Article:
Location: Chennai, India
Population: 8,653,521 (metropolitan area)
Climate: tropical wet and dry
Duration: 2015/2016 – currently
Funding sources: Public-private
City networks: C40
Savings: Each year, the restored informal waste sites are anticipated to prevent 420K kg of carbon dioxide (CO2).
Solutions: Chennai rehabilitates waterbodies to fend off flooding and drought through the Chennai Water Restoration and Resilience Framework.
Multiple benefits: Economic, social health, and environmental co-benefits.
In a rapidly urbanising city, Chennai faces a combined dilemma of increasing water scarcity and handling large rainfalls.
Objective – To establish a framework for unifying and scaling the efforts of all organisations and citizens working on water body restoration to prevent future flooding and replenish aquifers.
Solutions –The initiative is now repairing 210 publicly controlled water bodies in Chennai. Previously, over a third of the sites were unofficial landfills, but they are now being repurposed to collect stormwater and recharge groundwater. The project’s ambitions are ramped up in the following phases to rehabilitate 460 water bodies, followed by 1,200+ more upstream from the city.
The framework was developed by the municipality in collaboration with other state departments. It aims to assign clear roles and procedures to maximise the engagement of the many stakeholders. To ensure accountability for repair, each water body’s ownership is clearly stated. Researchers and engineers from government, academia, and non-governmental organisations provide technical expertise.
Funding – The project is funded publicly as well as privately by corporations and non-governmental organisations (NGOs) through the “Adopt a Water Body” idea, in which willing contributors are allocated specific tasks to complete.
Innovation – This inter-business cooperation resulted in increased energy efficiency and lower production costs, allowing businesses to streamline their operations and become more economically and environmentally sustainable and more competitive in the post-carbon future. This decrease in car and travel has reduced air and noise pollution in the city and reduced transportation-related CO2 emissions.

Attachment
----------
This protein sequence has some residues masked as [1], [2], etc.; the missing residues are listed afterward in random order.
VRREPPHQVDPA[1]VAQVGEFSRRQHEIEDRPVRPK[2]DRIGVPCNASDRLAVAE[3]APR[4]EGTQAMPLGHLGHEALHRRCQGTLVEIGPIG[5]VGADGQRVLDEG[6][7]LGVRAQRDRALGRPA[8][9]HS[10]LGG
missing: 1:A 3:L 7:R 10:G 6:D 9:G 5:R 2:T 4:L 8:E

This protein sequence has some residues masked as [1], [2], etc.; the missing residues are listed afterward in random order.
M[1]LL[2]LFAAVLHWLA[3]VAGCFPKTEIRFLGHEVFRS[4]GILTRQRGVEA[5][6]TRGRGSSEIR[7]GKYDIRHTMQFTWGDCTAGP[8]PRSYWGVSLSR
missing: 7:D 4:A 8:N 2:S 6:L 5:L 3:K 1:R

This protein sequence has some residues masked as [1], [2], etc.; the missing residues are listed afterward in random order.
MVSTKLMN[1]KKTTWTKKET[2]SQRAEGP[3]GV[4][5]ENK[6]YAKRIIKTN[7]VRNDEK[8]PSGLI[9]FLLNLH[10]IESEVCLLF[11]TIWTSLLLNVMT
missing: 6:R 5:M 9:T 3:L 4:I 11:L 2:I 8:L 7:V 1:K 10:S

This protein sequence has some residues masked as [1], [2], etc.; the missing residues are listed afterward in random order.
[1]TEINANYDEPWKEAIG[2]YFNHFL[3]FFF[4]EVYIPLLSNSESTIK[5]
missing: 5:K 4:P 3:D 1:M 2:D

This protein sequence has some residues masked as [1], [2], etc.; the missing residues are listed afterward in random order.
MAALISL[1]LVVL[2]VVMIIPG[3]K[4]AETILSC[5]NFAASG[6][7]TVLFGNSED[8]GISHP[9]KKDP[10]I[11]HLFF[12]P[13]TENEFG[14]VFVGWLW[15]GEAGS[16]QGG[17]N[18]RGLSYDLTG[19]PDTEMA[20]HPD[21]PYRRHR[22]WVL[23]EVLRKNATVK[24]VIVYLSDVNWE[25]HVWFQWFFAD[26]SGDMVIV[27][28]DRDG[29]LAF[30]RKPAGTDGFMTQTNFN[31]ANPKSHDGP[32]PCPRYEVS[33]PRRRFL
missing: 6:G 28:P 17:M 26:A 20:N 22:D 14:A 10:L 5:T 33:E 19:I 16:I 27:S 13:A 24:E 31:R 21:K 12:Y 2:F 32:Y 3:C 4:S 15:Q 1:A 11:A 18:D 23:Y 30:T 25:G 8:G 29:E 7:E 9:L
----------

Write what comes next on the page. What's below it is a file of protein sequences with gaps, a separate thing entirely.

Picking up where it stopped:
Success factors – 1) Funnel funding into project goals: The project is funded publicly, as well as privately by corporations and NGOs, via the “Adopt a Water Body” concept, whereby willing contributors are assigned specific works to be carried out. Even with private funding, the framework ensures implementation is completed according to the action plan. 2) Invest in the future: The frequency of extreme weather events in Chennai is on the rise, and each year there are millions of dollars worth of damage. While the restoration requires an estimated $15 million in investment, the city will likely see a return on investment via a reduction in damages in only two years. 3) Engage a willing public: Devastating floods and droughts have prompted the public to contribute. Events promoting communal pride encourage participation. Volunteer organisations help manage water bodies, trained to monitor water quality and keep authorities informed.
- Stormwater is drained from the water bodies, safeguarding nearby houses. Reduced storm damage allows residents and companies to spend more on their properties, improving the local economy.
- The rerouting of sewage has improved water quality in the recovered water bodies. The locations are already recolonising, with three endemic plant species identified after restoration.
Synergies with local policies:
- Tamil Nadu State Action Plan on Climate Change (TNSAPCC) delivered the first State-wide and cross-sectoral evaluation of climate change impact and vulnerability and established adaptation and mitigation measures to be implemented by State Government Departments. Water resources are one of its main focuses, with coastal and hilly region interventions, as well as water body rehabilitation;
- Chennai’s Resilience Strategy 2019. Chennai’s inhabitants and infrastructure, natural and artificial, will be more resilient to future shocks and strains, according to the policy (source). Water systems are part of the resilience measures to carve a resilient future around water resources.
- National Water Mission (NWM) attempts to preserve water, reduce waste, and ensure equal distribution. The primary purpose of this Mission is to increase water efficiency by 20%. This Mission has a great adaptive capacity, as well as mitigating co-benefits from efficient energy use and carbon sequestration (source);
- The National Action Plan on Climate Change (NAPCC) is a program announced by the Government of India in 2008 to prevent and adapt to the harmful effects of climate change (source). The plan intends to achieve India’s developmental goals, with a particular emphasis on lowering the emission intensity of the country’s economy.
- India´s Intended Nationally Determined Contribution. India has set a target of reducing emissions intensity per unit of gross domestic product (GDP) by 33% to 35% by 2030, compared to 2005 levels. And increase the efficiency of water use by 20% (source).
Marketability: The Chennai Water Restoration and Resilience Framework is intended to be scalable to engage governmental, private, and community partners in a collaborative effort to restore as many water bodies as possible as quickly as possible.Link to resource
Country / Region: IndiaTags: carbon dioxide, co-benefits, efficient energy use, emissions, energy efficiency, Intended Nationally Determined Contributions, rail transport, safeguards, targets, water scarcity
In 1 user collection: Good practices of cities
Knowledge Object: User generated Initiative
Published by: Realdania